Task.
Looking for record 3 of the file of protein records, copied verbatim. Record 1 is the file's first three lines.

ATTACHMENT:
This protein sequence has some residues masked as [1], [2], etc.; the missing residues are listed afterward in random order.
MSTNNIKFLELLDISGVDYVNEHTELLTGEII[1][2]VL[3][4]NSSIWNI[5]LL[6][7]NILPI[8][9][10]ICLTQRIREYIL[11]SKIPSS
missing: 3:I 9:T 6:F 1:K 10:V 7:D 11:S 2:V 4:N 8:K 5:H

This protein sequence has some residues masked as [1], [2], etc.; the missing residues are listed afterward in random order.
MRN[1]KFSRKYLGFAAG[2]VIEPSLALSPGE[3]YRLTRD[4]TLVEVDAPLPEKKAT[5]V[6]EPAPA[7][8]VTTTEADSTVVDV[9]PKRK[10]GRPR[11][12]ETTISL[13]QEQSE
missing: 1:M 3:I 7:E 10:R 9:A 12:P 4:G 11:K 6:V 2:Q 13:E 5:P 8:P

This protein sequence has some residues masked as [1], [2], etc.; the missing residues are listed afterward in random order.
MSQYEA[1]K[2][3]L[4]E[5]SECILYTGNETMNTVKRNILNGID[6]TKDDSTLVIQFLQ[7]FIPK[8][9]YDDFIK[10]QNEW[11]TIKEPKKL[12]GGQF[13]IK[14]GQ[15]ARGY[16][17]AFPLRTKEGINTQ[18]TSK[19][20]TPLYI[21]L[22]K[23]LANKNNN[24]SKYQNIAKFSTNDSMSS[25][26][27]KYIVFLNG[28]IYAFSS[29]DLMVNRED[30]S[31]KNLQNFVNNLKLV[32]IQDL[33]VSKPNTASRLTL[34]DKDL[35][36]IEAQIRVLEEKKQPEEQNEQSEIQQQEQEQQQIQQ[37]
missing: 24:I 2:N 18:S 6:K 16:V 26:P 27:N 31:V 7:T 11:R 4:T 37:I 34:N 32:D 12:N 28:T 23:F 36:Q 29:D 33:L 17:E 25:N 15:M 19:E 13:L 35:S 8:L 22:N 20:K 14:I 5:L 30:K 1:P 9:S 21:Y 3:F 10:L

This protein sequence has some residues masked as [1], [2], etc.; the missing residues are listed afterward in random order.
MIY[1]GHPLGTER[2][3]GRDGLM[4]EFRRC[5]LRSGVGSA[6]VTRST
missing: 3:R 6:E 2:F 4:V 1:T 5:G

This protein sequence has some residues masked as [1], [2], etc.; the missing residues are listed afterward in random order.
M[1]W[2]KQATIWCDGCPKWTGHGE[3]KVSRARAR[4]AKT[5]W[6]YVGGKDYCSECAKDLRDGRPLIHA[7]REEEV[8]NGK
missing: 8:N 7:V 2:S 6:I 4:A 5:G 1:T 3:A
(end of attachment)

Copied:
This protein sequence has some residues masked as [1], [2], etc.; the missing residues are listed afterward in random order.
MSQYEA[1]K[2][3]L[4]E[5]SECILYTGNETMNTVKRNILNGID[6]TKDDSTLVIQFLQ[7]FIPK[8][9]YDDFIK[10]QNEW[11]TIKEPKKL[12]GGQF[13]IK[14]GQ[15]ARGY[16][17]AFPLRTKEGINTQ[18]TSK[19][20]TPLYI[21]L[22]K[23]LANKNNN[24]SKYQNIAKFSTNDSMSS[25][26][27]KYIVFLNG[28]IYAFSS[29]DLMVNRED[30]S[31]KNLQNFVNNLKLV[32]IQDL[33]VSKPNTASRLTL[34]DKDL[35][36]IEAQIRVLEEKKQPEEQNEQSEIQQQEQEQQQIQQ[37]
missing: 24:I 2:N 18:S 6:K 16:V 26:P 27:N 31:V 7:T 11:R 4:T 37:I 34:N 32:D 12:N 28:T 23:F 36:Q 29:D 33:L 17:E 25:N 15:M 19:E 13:L 35:S 8:L 22:N 20:K 14:I 5:L 30:K 1:P 9:S 21:Y 3:F 10:L